On this inaugural Saturday morning, the cleanup started on time, gave way to a naturally growing group of volunteers, and garnered a strong turnout from Parks Service advocacy. But, it was cold, like when your butt hits a wintry toilet seat in a public bathroom. There was just no warmth that day. One mother and daughter duo, Shaneeza and Feona, went back in to their vehicle to warm their hands, and that was at 11:00am, just one hour in. Only about 20 garbage bags had been filled, and over a handful of Murthi’s collected. Sensing an energy, I suggested to Aminta that perhaps the cleanup should end a bit early. Aminta hoisted the idea up to a vote by the volunteers, and even Rangers Tim and Rick agreed. So, instead of ending at 1:00pm, at 11:15am Aminta decided to throw in the sari and call Sadhana’s first inaugural beach cleanup over. She then expertly delegated staff who in turn led volunteers to regroup at the Jamaica Bay Wildlife Refuge, about one mile away, for lunch. It was 37 degrees.

Once everyone who was hungry corralled, car-pooled, and parked in the Refuge’s lot, they were given a glimpse into another world. Inside was a receptionist who at times rotated front desk duty with a Park Ranger, restrooms with open doors for visitors who needed a rinse from the rough outdoors, and glass enclosed fossils of crustaceans often found alongside broken Murthi’s at the Bay. There were even sightings of white people. Once assembled in the de facto art gallery, tables and chairs were causally pulled out to accommodate. Placed on the table were two aluminum trays of Guyanese-style chickpeas and one partially filled plastic container of authentic wiri wiri pepper sauce from, you guessed it, Guyana. As the line formed, Ranger’s Tim and Rick heard that Guyanese-style chickpeas were on the menu and unhesitatingly flew in like Iron Man and War Machine trying to rescue an infinity stone.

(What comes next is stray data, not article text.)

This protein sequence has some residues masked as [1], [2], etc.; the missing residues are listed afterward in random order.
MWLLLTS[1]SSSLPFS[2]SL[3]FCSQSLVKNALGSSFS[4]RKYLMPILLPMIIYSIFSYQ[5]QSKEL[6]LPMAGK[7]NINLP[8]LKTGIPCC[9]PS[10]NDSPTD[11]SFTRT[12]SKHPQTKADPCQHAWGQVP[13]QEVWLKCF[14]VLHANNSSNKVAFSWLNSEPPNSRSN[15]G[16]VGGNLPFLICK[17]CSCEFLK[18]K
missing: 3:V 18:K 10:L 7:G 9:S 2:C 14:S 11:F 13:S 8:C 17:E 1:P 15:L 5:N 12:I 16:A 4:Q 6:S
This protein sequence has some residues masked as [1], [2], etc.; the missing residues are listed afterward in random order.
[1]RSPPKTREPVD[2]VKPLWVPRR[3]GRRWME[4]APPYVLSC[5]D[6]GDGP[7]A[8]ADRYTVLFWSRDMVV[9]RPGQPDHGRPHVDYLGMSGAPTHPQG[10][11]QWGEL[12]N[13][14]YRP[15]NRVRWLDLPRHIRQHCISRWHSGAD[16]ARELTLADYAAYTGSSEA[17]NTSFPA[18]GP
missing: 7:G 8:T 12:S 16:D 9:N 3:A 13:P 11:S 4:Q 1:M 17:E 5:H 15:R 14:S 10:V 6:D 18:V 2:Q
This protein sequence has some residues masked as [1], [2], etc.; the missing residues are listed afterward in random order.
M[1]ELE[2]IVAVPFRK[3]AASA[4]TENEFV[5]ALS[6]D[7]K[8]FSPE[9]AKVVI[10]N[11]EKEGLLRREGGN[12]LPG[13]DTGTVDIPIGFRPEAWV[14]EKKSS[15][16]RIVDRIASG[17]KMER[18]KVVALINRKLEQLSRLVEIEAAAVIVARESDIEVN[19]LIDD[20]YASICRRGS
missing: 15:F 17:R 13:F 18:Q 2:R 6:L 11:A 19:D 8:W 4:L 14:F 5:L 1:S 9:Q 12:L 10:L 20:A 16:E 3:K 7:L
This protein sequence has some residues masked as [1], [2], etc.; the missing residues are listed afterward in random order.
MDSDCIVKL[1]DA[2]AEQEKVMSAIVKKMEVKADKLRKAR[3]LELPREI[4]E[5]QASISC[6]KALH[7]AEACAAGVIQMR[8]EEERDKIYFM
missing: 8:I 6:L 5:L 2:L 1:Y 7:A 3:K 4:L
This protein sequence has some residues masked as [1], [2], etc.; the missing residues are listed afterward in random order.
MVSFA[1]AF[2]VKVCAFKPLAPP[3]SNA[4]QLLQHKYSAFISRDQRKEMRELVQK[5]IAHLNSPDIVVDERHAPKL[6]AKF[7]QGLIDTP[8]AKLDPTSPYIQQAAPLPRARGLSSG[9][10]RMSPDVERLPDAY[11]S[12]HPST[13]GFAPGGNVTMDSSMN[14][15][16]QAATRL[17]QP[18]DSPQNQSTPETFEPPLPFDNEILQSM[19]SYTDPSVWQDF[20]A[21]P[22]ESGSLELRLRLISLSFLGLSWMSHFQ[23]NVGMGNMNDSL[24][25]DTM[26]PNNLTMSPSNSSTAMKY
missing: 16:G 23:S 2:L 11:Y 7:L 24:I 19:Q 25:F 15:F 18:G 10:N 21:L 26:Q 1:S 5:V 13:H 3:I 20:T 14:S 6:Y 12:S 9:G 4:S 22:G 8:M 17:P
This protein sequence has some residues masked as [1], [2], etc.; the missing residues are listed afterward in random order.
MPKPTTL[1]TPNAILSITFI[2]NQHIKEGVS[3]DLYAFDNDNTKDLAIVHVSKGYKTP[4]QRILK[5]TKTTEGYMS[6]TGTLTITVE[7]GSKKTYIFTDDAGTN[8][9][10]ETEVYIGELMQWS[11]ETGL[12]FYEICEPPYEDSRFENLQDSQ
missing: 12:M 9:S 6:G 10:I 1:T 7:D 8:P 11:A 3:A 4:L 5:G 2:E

All thanks go to Sadhana’s self-appointed Sous Chef Babita Rampersaud who graciously served her chickpea creation to warm volunteers in small Styrofoam bowls (next cleanup they were biodegradable). Lunch never tasted better. Volunteers are always given the opportunity to network at the cleanups, and lunch is mostly when it happens. This post-cleanup luncheon I had pleasure of meeting Ms. Mala Tiwari’s two sons Yogesh and Mohanesh (also known as Andrew and Ryan here in America). I didn’t get the chance to speak to Yogesh that much, but Mohanesh, a smart handsome future scientist about half my age, had a phone that was twice as powerful as mine. I made it my purpose to inform him that my birthday is in November, twice.